In February of my college senior year, I went on a solo road trip to Boston. I was living in Atlanta. I was a student of electrical engineering at Georgia Tech. I enjoyed taking road trips to the northeast to New York where I used to live and to other cities like Washington D.C. and Boston. This particular February when I drove up to Boston, I visited the Berklee College of Music and stayed at a Youth Hostel, where I made friends with some students from Germany. We kept in touch by letter over the next weeks and months, and by summer I decided to bike Germany to pay a visit..

In preparation for the trip, I stopped by the Georgia Tech YMCA to obtain an international student ID. The young man at the YMCA said, “Yes, we issue international student IDs here. Where are you headed?” I answered that I was taking a bike trip to Germany. “Oh yes, I was an exchange student in Germany for a year through this office.”

On the day of my flight out of Atlanta, I attached the four side bags to my touring bicycle and biked down to the airport. I detached the wheels and the pedals of my bicycle, packed everything into the airline-provided bicycle box, taped it up, and checked it in as my luggage. In the early afternoon of the next day when I arrived in Hamburg, they delivered my bicycle box through the oversized luggage door. I carted my bicycle box towards the airport exit and found a corner where I opened the box, reassembled my bicycle, attached the side bags, and rode out of the airport towards the city center.

“Da liegt Glas,” said one bicyclist headed in the opposite direction. There was glass on the bike path he helped me avoid. I found my way to the Hamburg Youth Hostel, where I brought in my side bags and locked up my bike. I teamed up with a fellow traveler, and we went out that evening to get something to drink and to marvel at the people eating ice cream in such cold weather.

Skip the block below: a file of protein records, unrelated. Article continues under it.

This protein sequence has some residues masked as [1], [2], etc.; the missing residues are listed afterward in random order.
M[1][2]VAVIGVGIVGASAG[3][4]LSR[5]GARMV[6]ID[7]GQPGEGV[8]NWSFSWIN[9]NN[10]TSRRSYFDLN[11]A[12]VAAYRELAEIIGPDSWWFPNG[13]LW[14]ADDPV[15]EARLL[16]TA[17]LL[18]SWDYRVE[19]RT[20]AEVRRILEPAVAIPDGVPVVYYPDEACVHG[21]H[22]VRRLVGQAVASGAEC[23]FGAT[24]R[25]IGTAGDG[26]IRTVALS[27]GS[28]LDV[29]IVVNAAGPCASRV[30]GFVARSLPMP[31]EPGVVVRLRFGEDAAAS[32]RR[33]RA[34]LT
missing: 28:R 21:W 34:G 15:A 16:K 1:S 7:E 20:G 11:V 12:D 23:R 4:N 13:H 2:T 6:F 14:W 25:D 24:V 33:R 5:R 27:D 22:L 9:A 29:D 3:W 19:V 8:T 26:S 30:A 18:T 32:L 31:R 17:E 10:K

The next morning I strapped my side bags back on the bike and rode off to visit one of my Boston acquaintances. Wittmund is a small town in the north of Germany near the North Sea. I spent a few days with my friend, practiced my German and got acquainted with her circle of student friends. During the day I took excursions nearby, one day biking to the beach of the North Sea.

Another day I biked to the west to the Dutch border, or at least as far as I could get to the Dutch border. I took a turn onto one particular road, and as I was biking down that road towards the Dutch border, a police car stopped me and tried to explain something in German which I didn’t understand. After repeating himself several times in German, he paused, mustered his courage, and explained in English, “Not this road!” That’s when I understood that I was riding my bicycle on a German highway.

When I left my friend in Wittmund, I headed east by bike stopping in small towns, and riding about 100 kilometers every day until I reached the border with communist East Germany. The road was blocked and I stayed just long enough to wonder at the colossal radio dish antenna installation on the East German side that pointed very strangely horizontally into the West.

From there I continued my cycling trek westward, taking a train two weeks later to cover the last couple 100 kilometers to Duisburg. I visited relatives from my grandmother’s side of the family. Her parents emigrated from Germany in the 1920s to the United states, and though she was born in the US, she grew up the first few years of her life speaking only German. I sometimes spoke German with my German-born great-grandmother. I recall in one conversation, she stumbled on the word for “airport” in German. It’s not that she had forgotten the word, it’s that when she left Germany in the 1920’s, commercial airports had hardly been invented. My great uncle is still living, and at 95 years old lives in a suburb of Washington DC near where he grew up. One of his aunts, Tanta Olga, had a condominium in the famous Watergate complex.